Chet - posted on 09/11/2014
Even if this mom is trying to figure out the father, why does it matter? The information is the same no matter why you want to know. The only people who have exact information regarding conception are people who've been monitored very closely with infertility treatments like IVF.
There are lots of people who would like know their exact conception date though, not just moms trying to figure out the father....
A mom may want to know the exact date because the baby isn't showing the growth they expect. For example, if you go for an early ultrasound and they can't find a heartbeat. It's possible that the pregnancy isn't progressing and you are going to miscarry, or you might have conceived later than you thought and the baby is fine. Usually they'll do blood tests and a second scan to see which it is, but that takes time. Even with tests or scans that happen later in pregnancy a conception date that's off can mean that bad news isn't necessarily bad news.
An exact conception date can also help to determine the exact date of viability - when the maternity ward will take you and try to save your baby in the event of complications versus when you have to go to the regular hospital and be treated for miscarriage. Since more and more pre term babies are surviving before the official date of viability exact dates can matter.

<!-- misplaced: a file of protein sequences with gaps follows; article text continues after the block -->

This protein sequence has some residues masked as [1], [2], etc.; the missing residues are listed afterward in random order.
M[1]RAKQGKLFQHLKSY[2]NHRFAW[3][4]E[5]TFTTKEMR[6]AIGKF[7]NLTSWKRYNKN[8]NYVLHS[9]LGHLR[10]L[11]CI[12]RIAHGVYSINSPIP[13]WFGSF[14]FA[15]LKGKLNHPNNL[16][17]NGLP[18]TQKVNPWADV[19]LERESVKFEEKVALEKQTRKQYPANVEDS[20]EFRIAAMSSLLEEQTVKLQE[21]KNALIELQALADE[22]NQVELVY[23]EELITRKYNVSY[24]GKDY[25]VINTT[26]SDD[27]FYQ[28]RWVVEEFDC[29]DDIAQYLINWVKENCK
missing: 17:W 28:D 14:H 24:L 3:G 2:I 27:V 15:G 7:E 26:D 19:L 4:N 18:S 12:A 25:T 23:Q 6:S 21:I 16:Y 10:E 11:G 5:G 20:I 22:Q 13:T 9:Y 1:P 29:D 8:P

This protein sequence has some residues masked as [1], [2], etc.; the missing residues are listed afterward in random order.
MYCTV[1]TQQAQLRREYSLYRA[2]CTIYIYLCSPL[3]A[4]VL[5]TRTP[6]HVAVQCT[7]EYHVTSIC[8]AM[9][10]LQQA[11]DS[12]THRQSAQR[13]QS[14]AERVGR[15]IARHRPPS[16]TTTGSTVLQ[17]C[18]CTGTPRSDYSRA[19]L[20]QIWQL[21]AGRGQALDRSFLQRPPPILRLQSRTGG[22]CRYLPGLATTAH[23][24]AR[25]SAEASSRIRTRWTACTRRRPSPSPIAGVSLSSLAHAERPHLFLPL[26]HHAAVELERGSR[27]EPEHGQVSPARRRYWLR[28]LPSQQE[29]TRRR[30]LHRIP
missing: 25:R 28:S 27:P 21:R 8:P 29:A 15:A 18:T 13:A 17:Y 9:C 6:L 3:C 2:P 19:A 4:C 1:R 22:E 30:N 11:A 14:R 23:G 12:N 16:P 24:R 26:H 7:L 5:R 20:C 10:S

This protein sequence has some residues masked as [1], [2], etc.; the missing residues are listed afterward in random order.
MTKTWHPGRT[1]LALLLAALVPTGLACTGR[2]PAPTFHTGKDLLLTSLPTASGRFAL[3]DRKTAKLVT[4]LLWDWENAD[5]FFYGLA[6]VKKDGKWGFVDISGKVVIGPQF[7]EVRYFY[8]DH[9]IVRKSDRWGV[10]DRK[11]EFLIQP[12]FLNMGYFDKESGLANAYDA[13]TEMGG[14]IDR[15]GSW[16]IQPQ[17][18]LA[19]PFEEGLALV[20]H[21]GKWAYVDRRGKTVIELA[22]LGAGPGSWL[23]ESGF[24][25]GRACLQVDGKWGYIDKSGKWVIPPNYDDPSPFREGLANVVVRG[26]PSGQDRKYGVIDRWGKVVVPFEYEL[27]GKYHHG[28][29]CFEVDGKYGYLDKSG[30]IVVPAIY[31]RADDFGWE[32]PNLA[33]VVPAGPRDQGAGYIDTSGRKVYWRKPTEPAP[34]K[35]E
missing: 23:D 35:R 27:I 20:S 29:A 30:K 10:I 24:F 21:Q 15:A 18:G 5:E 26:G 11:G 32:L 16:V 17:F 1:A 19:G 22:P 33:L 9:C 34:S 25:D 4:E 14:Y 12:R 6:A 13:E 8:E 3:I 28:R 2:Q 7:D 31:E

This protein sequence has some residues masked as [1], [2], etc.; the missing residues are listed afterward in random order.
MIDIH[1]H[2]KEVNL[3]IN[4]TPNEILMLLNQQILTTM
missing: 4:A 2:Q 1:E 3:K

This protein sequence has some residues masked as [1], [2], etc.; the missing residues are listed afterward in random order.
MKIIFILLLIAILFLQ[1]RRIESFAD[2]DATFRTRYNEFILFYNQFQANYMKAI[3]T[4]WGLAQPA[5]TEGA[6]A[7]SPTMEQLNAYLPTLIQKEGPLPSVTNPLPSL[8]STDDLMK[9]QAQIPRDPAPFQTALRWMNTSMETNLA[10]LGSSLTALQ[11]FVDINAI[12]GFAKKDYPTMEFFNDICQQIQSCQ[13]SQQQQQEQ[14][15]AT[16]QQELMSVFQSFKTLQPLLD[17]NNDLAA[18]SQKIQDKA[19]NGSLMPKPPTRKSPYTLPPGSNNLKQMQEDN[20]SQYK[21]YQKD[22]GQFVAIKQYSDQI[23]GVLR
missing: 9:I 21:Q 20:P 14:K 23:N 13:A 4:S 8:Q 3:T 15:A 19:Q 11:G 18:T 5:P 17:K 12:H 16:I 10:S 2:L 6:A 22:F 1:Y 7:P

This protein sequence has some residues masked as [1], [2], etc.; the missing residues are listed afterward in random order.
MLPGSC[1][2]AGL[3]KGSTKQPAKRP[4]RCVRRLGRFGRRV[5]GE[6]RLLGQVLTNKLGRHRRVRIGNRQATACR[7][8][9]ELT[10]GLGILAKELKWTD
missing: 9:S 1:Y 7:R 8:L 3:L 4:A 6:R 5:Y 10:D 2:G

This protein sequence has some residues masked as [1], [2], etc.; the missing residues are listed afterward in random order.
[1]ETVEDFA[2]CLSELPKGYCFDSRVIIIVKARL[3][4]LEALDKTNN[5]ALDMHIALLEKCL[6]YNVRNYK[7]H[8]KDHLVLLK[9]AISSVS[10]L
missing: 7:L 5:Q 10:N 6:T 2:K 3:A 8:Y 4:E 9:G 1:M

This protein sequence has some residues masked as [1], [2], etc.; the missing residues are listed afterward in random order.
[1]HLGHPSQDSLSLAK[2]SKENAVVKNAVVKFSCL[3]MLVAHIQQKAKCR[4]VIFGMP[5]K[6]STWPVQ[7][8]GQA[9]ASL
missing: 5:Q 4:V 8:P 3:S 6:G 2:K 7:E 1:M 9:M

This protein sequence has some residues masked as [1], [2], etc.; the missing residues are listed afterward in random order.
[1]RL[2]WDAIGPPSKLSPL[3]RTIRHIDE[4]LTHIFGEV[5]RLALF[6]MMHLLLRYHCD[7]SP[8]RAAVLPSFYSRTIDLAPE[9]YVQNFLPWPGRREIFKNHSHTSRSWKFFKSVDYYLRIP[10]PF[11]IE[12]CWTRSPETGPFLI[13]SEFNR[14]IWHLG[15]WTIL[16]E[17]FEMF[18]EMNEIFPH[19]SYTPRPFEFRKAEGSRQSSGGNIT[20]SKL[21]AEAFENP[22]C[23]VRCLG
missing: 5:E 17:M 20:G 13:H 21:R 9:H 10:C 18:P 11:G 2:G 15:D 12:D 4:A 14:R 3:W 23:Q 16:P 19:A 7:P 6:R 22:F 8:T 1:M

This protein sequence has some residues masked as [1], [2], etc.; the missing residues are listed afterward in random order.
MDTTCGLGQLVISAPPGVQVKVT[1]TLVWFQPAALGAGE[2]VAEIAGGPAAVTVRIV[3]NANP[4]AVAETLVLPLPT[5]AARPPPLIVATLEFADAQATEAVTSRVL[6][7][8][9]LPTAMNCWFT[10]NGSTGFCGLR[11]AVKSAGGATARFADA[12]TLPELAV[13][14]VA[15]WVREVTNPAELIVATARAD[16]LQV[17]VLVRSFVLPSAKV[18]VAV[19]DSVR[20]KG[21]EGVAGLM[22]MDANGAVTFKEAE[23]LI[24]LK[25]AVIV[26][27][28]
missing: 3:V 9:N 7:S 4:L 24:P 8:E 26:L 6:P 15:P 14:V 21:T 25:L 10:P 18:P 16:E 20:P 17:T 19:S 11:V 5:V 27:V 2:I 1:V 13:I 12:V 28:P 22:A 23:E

The other common reason moms worry about their exact dates is because of interventions during labour and delivery. Many providers won't allow home births too far beyond 40 weeks, or will insist on induction at a certain point. A generation or two ago it was pretty common for moms to go to 42 or even 43 weeks. Now a lot of mothers are hard pressed to be left alone past 41 weeks, and will scramble for any evidence that they should be given another day or two.
Of course, trying to figure out who the father is when there are multiple candidates is another reason. But why bring that up if the original poster didn't?
Chet - posted on 09/10/2014
Even if you know when you ovulated, and when you had sex, you still don't know the exact time that the sperm and egg came together. You could still be off by a day if you only had sex once. If you had sex multiple times, you wouldn't know which time the sperm was from.
Being off by a day doesn't matter for due dates though. Only for things like early ultrasounds if you're looking for a heartbeat.
Chet - posted on 09/10/2014
The first day of your pregnancy is counted from the first day of your last period. In a 40 week pregnancy you aren't pregnant for the first two weeks. Those two weeks are when the egg is being prepared and released.
It's almost impossible to figure out exactly when you conceived. Sperm can live for up to a week (though 3 to 5 days is typical). And the egg is available to be fertilized for about 12 to 24 hours. So you might have sex on Monday, release an egg on Thursday and conceive on Friday.
A due date is really just a best guess. If your cycle is 28 days long the counting for weeks from the start of your last period is pretty reliable. A lot of the online pregnancy calculators allow you to enter different cycle lengths.
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